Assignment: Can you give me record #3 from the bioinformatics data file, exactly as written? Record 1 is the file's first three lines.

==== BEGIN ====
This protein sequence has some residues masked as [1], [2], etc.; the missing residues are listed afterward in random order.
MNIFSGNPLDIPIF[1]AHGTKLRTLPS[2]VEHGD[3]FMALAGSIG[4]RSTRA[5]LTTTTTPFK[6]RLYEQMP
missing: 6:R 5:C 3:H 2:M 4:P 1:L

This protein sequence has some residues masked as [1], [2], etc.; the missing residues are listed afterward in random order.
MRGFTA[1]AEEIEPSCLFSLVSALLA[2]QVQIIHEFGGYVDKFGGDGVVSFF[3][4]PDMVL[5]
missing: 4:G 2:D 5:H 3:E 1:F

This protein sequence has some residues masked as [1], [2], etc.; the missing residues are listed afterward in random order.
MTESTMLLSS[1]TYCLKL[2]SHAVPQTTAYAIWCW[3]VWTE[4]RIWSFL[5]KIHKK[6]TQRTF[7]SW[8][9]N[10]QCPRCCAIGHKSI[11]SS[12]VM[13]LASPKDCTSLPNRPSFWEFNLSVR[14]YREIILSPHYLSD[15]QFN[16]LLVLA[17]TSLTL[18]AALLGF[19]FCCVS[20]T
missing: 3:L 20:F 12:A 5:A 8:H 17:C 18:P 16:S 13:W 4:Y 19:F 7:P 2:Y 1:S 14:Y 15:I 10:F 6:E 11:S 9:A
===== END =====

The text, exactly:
This protein sequence has some residues masked as [1], [2], etc.; the missing residues are listed afterward in random order.
MTESTMLLSS[1]TYCLKL[2]SHAVPQTTAYAIWCW[3]VWTE[4]RIWSFL[5]KIHKK[6]TQRTF[7]SW[8][9]N[10]QCPRCCAIGHKSI[11]SS[12]VM[13]LASPKDCTSLPNRPSFWEFNLSVR[14]YREIILSPHYLSD[15]QFN[16]LLVLA[17]TSLTL[18]AALLGF[19]FCCVS[20]T
missing: 3:L 20:F 12:A 5:A 8:H 17:C 18:P 16:S 13:W 4:Y 19:F 7:P 2:Y 1:S 14:Y 15:I 10:F 6:E 11:S 9:A